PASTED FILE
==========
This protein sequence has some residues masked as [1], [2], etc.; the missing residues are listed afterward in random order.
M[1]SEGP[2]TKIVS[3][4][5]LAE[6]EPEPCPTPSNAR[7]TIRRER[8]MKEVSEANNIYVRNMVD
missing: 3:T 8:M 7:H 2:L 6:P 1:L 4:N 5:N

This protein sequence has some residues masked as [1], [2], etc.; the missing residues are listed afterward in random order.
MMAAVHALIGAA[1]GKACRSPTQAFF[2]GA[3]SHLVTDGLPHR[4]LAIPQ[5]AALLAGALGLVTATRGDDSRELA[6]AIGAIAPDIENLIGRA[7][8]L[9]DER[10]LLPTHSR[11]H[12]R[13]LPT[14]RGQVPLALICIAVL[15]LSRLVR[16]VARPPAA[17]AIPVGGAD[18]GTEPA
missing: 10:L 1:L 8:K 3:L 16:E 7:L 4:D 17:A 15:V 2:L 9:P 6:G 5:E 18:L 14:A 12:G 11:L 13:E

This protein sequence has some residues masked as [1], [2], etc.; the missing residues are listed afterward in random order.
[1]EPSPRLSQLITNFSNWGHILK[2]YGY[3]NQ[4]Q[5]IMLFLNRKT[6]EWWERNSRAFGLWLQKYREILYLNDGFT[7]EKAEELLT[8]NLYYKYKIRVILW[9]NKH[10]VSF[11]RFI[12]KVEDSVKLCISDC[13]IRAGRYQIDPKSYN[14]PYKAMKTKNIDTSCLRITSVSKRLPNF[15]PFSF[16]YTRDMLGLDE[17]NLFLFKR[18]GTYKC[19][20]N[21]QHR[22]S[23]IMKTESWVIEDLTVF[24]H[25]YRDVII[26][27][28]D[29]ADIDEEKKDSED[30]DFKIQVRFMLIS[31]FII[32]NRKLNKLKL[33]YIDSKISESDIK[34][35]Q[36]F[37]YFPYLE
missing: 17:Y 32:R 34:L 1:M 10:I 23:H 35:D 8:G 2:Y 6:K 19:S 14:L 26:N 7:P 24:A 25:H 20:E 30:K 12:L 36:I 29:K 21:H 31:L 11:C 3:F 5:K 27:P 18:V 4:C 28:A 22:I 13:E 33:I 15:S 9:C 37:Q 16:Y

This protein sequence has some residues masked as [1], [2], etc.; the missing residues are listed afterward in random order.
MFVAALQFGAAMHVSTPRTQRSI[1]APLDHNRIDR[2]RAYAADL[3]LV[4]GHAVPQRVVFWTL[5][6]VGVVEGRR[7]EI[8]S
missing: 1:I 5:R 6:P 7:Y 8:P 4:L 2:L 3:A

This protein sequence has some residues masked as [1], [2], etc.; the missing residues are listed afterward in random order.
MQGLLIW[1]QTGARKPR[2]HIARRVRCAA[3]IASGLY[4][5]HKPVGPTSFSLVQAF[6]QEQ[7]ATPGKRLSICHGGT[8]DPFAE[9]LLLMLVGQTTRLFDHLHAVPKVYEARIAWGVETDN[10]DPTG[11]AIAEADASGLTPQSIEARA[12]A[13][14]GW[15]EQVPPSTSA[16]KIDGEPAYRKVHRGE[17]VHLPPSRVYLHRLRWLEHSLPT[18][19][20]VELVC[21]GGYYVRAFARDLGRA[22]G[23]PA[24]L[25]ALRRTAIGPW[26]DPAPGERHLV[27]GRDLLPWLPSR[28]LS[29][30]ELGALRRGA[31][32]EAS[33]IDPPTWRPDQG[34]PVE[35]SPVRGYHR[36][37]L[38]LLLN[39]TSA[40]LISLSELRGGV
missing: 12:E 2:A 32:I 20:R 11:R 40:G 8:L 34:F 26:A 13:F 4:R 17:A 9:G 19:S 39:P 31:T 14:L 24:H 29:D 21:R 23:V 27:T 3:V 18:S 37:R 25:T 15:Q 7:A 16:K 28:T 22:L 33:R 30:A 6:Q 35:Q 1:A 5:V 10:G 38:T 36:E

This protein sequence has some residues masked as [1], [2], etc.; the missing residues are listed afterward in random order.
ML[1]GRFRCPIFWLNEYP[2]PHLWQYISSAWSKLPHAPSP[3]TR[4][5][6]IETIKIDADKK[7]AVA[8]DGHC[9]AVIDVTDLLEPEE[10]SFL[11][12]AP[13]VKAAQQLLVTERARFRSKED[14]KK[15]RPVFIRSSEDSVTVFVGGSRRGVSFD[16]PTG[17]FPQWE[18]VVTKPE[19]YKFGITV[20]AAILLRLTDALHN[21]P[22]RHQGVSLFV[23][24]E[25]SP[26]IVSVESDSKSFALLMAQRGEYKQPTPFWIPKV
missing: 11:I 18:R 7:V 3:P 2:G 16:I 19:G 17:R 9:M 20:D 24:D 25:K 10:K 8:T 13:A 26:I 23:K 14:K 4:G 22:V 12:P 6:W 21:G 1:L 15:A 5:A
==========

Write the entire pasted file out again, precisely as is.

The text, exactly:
This protein sequence has some residues masked as [1], [2], etc.; the missing residues are listed afterward in random order.
M[1]SEGP[2]TKIVS[3][4][5]LAE[6]EPEPCPTPSNAR[7]TIRRER[8]MKEVSEANNIYVRNMVD
missing: 3:T 8:M 7:H 2:L 6:P 1:L 4:N 5:N

This protein sequence has some residues masked as [1], [2], etc.; the missing residues are listed afterward in random order.
MMAAVHALIGAA[1]GKACRSPTQAFF[2]GA[3]SHLVTDGLPHR[4]LAIPQ[5]AALLAGALGLVTATRGDDSRELA[6]AIGAIAPDIENLIGRA[7][8]L[9]DER[10]LLPTHSR[11]H[12]R[13]LPT[14]RGQVPLALICIAVL[15]LSRLVR[16]VARPPAA[17]AIPVGGAD[18]GTEPA
missing: 10:L 1:L 8:K 3:L 16:E 7:L 4:D 17:A 15:V 2:L 9:P 6:G 5:E 18:L 14:A 12:G 11:L 13:E

This protein sequence has some residues masked as [1], [2], etc.; the missing residues are listed afterward in random order.
[1]EPSPRLSQLITNFSNWGHILK[2]YGY[3]NQ[4]Q[5]IMLFLNRKT[6]EWWERNSRAFGLWLQKYREILYLNDGFT[7]EKAEELLT[8]NLYYKYKIRVILW[9]NKH[10]VSF[11]RFI[12]KVEDSVKLCISDC[13]IRAGRYQIDPKSYN[14]PYKAMKTKNIDTSCLRITSVSKRLPNF[15]PFSF[16]YTRDMLGLDE[17]NLFLFKR[18]GTYKC[19][20]N[21]QHR[22]S[23]IMKTESWVIEDLTVF[24]H[25]YRDVII[26][27][28]D[29]ADIDEEKKDSED[30]DFKIQVRFMLIS[31]FII[32]NRKLNKLKL[33]YIDSKISESDIK[34][35]Q[36]F[37]YFPYLE
missing: 17:Y 32:R 34:L 1:M 10:I 23:H 35:D 8:G 2:Y 6:K 19:S 14:L 26:N 7:P 24:A 25:H 20:E 30:K 12:L 36:I 29:K 21:H 31:L 11:C 3:F 5:K 27:P 18:V 4:C 28:A 22:I 13:E 33:I 15:S 9:C 37:Q 16:Y

This protein sequence has some residues masked as [1], [2], etc.; the missing residues are listed afterward in random order.
MFVAALQFGAAMHVSTPRTQRSI[1]APLDHNRIDR[2]RAYAADL[3]LV[4]GHAVPQRVVFWTL[5][6]VGVVEGRR[7]EI[8]S
missing: 1:I 5:R 6:P 7:Y 8:P 4:L 2:L 3:A

This protein sequence has some residues masked as [1], [2], etc.; the missing residues are listed afterward in random order.
MQGLLIW[1]QTGARKPR[2]HIARRVRCAA[3]IASGLY[4][5]HKPVGPTSFSLVQAF[6]QEQ[7]ATPGKRLSICHGGT[8]DPFAE[9]LLLMLVGQTTRLFDHLHAVPKVYEARIAWGVETDN[10]DPTG[11]AIAEADASGLTPQSIEARA[12]A[13][14]GW[15]EQVPPSTSA[16]KIDGEPAYRKVHRGE[17]VHLPPSRVYLHRLRWLEHSLPT[18][19][20]VELVC[21]GGYYVRAFARDLGRA[22]G[23]PA[24]L[25]ALRRTAIGPW[26]DPAPGERHLV[27]GRDLLPWLPSR[28]LS[29][30]ELGALRRGA[31][32]EAS[33]IDPPTWRPDQG[34]PVE[35]SPVRGYHR[36][37]L[38]LLLN[39]TSA[40]LISLSELRGGV
missing: 12:E 2:A 32:I 20:R 11:R 40:G 8:L 34:F 26:A 13:F 4:R 17:A 9:G 19:S 39:P 31:T 14:L 24:H 29:D 21:R 23:V 27:T 3:V 18:S 37:R 25:T 15:Q 7:A 16:K 28:T 22:L 33:R 30:A 6:Q 35:Q 1:A 5:V 10:G 38:T 36:E

This protein sequence has some residues masked as [1], [2], etc.; the missing residues are listed afterward in random order.
ML[1]GRFRCPIFWLNEYP[2]PHLWQYISSAWSKLPHAPSP[3]TR[4][5][6]IETIKIDADKK[7]AVA[8]DGHC[9]AVIDVTDLLEPEE[10]SFL[11][12]AP[13]VKAAQQLLVTERARFRSKED[14]KK[15]RPVFIRSSEDSVTVFVGGSRRGVSFD[16]PTG[17]FPQWE[18]VVTKPE[19]YKFGITV[20]AAILLRLTDALHN[21]P[22]RHQGVSLFV[23][24]E[25]SP[26]IVSVESDSKSFALLMAQRGEYKQPTPFWIPKV
missing: 11:I 18:R 7:V 3:P 2:G 16:I 19:G 17:R 9:M 20:D 24:D 25:K 10:K 8:T 13:A 26:I 23:K 14:K 4:G 22:V 12:P 6:W 21:G 1:L 15:A 5:A